Study will explore biomarkers, early detection of juvenile diabetes
(Sioux Falls, SD) – The Juvenile Diabetes Research Foundation (JDRF) has awarded The Sanford Project’s Zhiguang Guo, MD, PhD, a three-year, $750,000 grant to study biomarkers that could earlier indicate the onset of juvenile (type 1) diabetes.
Guo’s study is titled “Identification and Validation of Beta Cell Biomarkers in Humanized Mouse Models with Functional Human Islets.”
The Sanford Project is an emerging translational research center focused on targeted diabetes research, cures and care made possible in part through the generosity of Denny Sanford.
Type 1 diabetes is characterized by a loss of beta cells, which create insulin. This loss, however, can be difficult to detect in its early stages. Using a mouse model, Guo and his research team will work to identify biomarkers that correlate with the early loss of beta cells. The mouse model will include human islet grafts, which maintain beta cell production.
“Success in these experiments could help develop a panel of biomarkers for clinical evaluation of type 1 diabetes stages,” said Dr. Guo. “Further, this could help start early therapeutic interventions to effectively protect remaining beta cell mass and to prevent or delay the onset of type 1 diabetes.”
Dr. Guo, who also received a $500,000 grant from the JDRF in August, is a scientist with The Sanford Project at Sanford Research.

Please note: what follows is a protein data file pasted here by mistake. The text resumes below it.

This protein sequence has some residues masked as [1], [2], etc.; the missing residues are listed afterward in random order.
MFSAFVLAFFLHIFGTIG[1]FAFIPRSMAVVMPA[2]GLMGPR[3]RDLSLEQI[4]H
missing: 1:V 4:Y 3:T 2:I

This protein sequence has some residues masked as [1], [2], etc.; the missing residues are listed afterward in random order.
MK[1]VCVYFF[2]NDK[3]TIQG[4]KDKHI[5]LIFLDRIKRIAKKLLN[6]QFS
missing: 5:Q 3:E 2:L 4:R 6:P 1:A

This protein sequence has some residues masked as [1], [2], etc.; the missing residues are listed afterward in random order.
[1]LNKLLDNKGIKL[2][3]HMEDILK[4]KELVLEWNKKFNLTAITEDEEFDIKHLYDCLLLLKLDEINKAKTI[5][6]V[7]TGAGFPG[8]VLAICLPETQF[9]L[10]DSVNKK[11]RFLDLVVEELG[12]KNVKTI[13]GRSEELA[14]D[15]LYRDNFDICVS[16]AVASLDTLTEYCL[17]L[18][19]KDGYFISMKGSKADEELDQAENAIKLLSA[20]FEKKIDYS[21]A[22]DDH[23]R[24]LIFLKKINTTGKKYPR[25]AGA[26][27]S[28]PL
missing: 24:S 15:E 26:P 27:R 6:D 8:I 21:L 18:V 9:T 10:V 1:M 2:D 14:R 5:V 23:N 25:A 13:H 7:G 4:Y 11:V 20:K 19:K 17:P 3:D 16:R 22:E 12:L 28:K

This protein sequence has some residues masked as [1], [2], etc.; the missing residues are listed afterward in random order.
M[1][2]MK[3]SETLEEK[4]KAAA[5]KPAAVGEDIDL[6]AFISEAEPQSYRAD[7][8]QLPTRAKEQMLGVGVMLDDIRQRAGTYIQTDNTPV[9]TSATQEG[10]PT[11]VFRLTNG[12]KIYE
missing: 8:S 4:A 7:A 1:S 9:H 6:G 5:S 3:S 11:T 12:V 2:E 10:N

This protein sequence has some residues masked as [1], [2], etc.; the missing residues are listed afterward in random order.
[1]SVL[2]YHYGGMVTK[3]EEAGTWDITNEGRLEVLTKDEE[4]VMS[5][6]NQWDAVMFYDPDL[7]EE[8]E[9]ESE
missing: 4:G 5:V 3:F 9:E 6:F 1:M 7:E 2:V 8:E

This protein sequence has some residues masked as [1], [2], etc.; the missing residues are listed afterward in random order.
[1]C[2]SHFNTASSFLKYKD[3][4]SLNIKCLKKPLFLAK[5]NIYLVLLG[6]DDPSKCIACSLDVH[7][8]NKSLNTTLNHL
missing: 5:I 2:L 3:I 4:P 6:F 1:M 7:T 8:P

JDRF is the leading global organization funding type 1 diabetes (T1D) research. It currently sponsors $568 million in scientific research in 17 countries.
About Sanford Research
Sanford Research is a non-profit research organization and is part of Sanford Health, an integrated health system headquartered in Fargo, ND and Sioux Falls, SD. Sanford represents the largest, rural, not-for-profit health care system in the nation with a presence in 111 communities, nine states and two countries. In 2007, a transformational gift of $400 million by Denny Sanford provided for an expansion of children’s and research initiatives, one of which was to find a cure for type 1 diabetes, and has given Sanford Research significant momentum in its goal of becoming one of the premiere research institutions in the United States and the world. Most recently, subsequent gifts of more than $200 million by Mr. Sanford have paved the way to establish Edith Sanford Breast Cancer Research and Sanford Imagenetics.
With a team of more than 200 researchers, Sanford Research comprises several research centers, including Children’s Health Research, Edith Sanford Breast Cancer, Cancer Biology, Center for Health Outcomes and Prevention, Sanford Applied Biosciences, and the Sanford Sports Science Institute.
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